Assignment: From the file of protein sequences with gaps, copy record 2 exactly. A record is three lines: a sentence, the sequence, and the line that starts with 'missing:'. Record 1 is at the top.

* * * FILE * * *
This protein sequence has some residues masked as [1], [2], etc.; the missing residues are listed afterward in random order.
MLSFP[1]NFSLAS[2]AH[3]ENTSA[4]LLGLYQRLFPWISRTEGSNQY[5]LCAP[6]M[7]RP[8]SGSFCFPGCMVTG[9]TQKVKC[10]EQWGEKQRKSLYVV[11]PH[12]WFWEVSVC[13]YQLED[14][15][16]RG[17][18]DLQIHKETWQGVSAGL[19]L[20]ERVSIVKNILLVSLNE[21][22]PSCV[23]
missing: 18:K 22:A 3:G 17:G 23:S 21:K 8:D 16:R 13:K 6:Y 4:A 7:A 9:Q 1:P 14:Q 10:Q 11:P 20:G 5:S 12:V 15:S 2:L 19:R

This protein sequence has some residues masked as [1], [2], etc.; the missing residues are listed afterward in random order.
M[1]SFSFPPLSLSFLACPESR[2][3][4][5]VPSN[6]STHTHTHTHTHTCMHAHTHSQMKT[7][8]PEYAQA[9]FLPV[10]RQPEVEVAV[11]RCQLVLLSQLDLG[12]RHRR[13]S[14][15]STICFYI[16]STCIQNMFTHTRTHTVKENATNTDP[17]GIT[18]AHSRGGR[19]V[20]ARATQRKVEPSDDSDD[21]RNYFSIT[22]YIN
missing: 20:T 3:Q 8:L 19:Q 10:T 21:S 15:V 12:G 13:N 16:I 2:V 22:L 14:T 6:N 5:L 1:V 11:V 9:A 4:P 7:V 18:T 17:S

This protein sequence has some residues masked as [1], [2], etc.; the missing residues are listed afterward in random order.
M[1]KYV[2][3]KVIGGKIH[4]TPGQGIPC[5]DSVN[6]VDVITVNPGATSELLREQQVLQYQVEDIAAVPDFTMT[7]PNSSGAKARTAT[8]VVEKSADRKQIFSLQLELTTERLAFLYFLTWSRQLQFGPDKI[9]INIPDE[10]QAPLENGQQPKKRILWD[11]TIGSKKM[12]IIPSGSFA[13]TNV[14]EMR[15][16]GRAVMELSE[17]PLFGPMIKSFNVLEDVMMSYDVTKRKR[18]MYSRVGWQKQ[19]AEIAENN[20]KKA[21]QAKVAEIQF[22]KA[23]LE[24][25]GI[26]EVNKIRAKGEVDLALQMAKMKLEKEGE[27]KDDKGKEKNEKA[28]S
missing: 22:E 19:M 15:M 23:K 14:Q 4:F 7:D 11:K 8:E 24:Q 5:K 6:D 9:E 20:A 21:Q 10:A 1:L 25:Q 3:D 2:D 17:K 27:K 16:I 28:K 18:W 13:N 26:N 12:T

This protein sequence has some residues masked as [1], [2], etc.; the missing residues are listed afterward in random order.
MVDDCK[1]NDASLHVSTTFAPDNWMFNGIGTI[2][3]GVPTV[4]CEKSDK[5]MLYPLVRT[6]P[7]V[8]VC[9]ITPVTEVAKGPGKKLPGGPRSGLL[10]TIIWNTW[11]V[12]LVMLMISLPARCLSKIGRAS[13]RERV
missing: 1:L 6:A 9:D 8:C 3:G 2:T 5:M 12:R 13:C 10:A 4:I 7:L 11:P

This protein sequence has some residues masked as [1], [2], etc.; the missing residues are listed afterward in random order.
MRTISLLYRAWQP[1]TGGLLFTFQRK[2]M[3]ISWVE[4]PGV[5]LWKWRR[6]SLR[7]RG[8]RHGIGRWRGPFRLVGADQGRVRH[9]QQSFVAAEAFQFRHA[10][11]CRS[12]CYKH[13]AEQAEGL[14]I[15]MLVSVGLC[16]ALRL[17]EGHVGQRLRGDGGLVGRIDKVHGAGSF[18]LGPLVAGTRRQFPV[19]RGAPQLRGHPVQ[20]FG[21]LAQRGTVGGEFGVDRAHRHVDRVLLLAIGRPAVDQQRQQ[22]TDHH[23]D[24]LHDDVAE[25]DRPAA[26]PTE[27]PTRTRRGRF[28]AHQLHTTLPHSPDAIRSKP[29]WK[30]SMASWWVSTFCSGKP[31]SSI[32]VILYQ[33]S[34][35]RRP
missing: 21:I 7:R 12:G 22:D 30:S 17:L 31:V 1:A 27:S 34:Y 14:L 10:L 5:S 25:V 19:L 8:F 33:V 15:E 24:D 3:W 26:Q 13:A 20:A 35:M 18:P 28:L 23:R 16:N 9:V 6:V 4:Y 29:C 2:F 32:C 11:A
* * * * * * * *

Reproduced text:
This protein sequence has some residues masked as [1], [2], etc.; the missing residues are listed afterward in random order.
M[1]SFSFPPLSLSFLACPESR[2][3][4][5]VPSN[6]STHTHTHTHTHTCMHAHTHSQMKT[7][8]PEYAQA[9]FLPV[10]RQPEVEVAV[11]RCQLVLLSQLDLG[12]RHRR[13]S[14][15]STICFYI[16]STCIQNMFTHTRTHTVKENATNTDP[17]GIT[18]AHSRGGR[19]V[20]ARATQRKVEPSDDSDD[21]RNYFSIT[22]YIN
missing: 20:T 3:Q 8:L 19:Q 10:T 21:S 15:V 12:G 13:N 16:I 2:V 22:L 14:T 6:N 5:L 1:V 11:V 9:A 4:P 7:V 18:T 17:S